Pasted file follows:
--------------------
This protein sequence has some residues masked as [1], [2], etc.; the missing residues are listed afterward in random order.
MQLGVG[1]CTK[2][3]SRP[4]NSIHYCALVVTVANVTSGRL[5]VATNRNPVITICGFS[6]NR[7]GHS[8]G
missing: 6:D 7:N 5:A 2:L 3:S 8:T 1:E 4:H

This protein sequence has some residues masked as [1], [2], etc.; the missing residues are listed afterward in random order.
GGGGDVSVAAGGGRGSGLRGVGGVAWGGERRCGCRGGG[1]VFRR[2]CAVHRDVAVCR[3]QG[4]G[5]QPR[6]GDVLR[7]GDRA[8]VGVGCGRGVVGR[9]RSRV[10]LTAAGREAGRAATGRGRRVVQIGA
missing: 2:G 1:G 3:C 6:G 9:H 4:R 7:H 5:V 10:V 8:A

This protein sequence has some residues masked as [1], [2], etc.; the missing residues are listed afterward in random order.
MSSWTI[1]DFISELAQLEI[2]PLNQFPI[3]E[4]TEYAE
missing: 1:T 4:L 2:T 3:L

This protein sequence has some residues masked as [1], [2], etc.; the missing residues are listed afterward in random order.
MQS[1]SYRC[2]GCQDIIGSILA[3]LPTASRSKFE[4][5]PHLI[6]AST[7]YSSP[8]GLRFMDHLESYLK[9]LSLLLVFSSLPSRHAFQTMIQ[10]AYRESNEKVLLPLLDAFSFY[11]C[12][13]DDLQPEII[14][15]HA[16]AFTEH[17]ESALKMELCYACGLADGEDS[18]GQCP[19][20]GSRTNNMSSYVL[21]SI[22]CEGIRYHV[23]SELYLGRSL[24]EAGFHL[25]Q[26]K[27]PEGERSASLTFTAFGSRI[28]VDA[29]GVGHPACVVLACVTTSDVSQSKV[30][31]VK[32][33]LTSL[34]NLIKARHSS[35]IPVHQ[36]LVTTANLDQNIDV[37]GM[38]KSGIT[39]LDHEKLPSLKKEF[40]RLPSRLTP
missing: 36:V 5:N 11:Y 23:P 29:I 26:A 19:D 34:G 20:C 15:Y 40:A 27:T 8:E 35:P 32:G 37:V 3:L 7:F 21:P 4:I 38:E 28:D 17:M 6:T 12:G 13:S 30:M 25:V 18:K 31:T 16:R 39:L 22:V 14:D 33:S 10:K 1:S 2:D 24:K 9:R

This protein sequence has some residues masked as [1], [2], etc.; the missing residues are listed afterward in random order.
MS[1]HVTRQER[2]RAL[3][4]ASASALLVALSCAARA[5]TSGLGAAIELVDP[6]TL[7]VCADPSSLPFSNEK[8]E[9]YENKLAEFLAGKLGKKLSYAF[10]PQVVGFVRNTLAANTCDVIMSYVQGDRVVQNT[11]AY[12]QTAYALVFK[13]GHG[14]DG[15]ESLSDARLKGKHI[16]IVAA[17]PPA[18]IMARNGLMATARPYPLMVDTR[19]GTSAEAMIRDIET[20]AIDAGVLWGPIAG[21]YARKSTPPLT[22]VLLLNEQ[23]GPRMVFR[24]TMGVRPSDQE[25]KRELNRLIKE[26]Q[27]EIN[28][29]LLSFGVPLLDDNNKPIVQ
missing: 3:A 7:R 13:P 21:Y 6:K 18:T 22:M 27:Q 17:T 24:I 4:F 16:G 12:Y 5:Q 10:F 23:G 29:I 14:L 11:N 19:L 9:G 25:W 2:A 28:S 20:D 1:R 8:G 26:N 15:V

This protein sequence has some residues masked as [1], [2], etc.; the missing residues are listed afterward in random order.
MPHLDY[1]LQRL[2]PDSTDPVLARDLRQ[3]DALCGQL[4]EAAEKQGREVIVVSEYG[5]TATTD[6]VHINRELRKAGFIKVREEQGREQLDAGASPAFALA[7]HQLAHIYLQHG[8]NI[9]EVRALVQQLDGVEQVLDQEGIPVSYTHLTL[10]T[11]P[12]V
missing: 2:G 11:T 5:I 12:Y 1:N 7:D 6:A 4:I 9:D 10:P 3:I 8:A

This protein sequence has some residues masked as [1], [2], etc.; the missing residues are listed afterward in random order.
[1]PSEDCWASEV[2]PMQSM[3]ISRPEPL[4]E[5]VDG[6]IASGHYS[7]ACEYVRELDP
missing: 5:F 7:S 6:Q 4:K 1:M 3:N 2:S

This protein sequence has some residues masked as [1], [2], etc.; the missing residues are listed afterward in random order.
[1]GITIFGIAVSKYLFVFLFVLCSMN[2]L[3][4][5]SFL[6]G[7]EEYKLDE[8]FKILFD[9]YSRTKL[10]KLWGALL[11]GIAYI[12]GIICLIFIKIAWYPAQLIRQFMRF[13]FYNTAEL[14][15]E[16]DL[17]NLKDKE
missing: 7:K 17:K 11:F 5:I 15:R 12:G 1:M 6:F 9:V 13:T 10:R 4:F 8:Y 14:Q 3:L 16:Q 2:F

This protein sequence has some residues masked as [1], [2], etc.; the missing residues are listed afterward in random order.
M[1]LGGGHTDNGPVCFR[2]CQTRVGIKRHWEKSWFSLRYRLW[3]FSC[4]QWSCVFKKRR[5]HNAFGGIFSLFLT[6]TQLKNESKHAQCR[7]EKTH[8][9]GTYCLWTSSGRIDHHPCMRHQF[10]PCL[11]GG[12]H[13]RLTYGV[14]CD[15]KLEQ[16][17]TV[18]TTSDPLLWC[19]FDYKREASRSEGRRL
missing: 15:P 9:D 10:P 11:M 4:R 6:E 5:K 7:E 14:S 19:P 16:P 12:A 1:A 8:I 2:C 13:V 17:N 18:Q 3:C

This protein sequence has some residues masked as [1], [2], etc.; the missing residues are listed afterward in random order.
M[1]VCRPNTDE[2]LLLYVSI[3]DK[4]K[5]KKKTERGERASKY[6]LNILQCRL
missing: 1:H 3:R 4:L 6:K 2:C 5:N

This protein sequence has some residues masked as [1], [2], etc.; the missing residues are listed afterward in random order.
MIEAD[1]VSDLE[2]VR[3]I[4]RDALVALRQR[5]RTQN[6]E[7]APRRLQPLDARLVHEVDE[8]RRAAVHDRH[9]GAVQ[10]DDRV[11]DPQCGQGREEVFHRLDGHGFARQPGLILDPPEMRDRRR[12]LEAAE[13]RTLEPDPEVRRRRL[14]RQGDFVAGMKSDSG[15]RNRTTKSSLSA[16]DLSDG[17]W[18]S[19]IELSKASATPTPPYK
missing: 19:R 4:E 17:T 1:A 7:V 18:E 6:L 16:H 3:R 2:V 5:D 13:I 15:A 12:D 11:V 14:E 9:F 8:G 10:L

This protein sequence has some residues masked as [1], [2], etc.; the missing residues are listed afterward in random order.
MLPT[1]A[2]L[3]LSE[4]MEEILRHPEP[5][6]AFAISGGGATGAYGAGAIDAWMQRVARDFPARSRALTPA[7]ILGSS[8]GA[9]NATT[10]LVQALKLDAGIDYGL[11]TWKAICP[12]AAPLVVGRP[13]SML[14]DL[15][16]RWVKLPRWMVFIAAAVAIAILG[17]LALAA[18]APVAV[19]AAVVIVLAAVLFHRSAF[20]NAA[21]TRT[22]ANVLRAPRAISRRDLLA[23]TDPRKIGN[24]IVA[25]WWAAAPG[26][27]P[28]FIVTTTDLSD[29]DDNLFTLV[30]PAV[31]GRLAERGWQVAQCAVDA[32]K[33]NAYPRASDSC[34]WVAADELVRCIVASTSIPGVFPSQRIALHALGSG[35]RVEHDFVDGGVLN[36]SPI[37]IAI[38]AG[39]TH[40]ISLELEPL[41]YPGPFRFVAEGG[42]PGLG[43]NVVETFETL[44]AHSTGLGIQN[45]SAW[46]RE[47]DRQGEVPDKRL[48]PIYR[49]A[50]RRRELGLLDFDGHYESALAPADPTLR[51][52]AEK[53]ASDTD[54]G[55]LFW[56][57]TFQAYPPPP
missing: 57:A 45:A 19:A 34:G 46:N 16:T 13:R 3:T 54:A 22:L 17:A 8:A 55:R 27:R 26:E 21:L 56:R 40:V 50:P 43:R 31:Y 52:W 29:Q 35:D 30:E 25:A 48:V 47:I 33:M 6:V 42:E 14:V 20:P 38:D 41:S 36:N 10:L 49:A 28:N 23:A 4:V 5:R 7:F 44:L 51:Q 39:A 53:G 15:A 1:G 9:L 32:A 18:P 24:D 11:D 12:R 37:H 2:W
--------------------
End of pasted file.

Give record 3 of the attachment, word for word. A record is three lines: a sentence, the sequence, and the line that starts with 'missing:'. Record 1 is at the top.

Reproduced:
This protein sequence has some residues masked as [1], [2], etc.; the missing residues are listed afterward in random order.
MSSWTI[1]DFISELAQLEI[2]PLNQFPI[3]E[4]TEYAE
missing: 1:T 4:L 2:T 3:L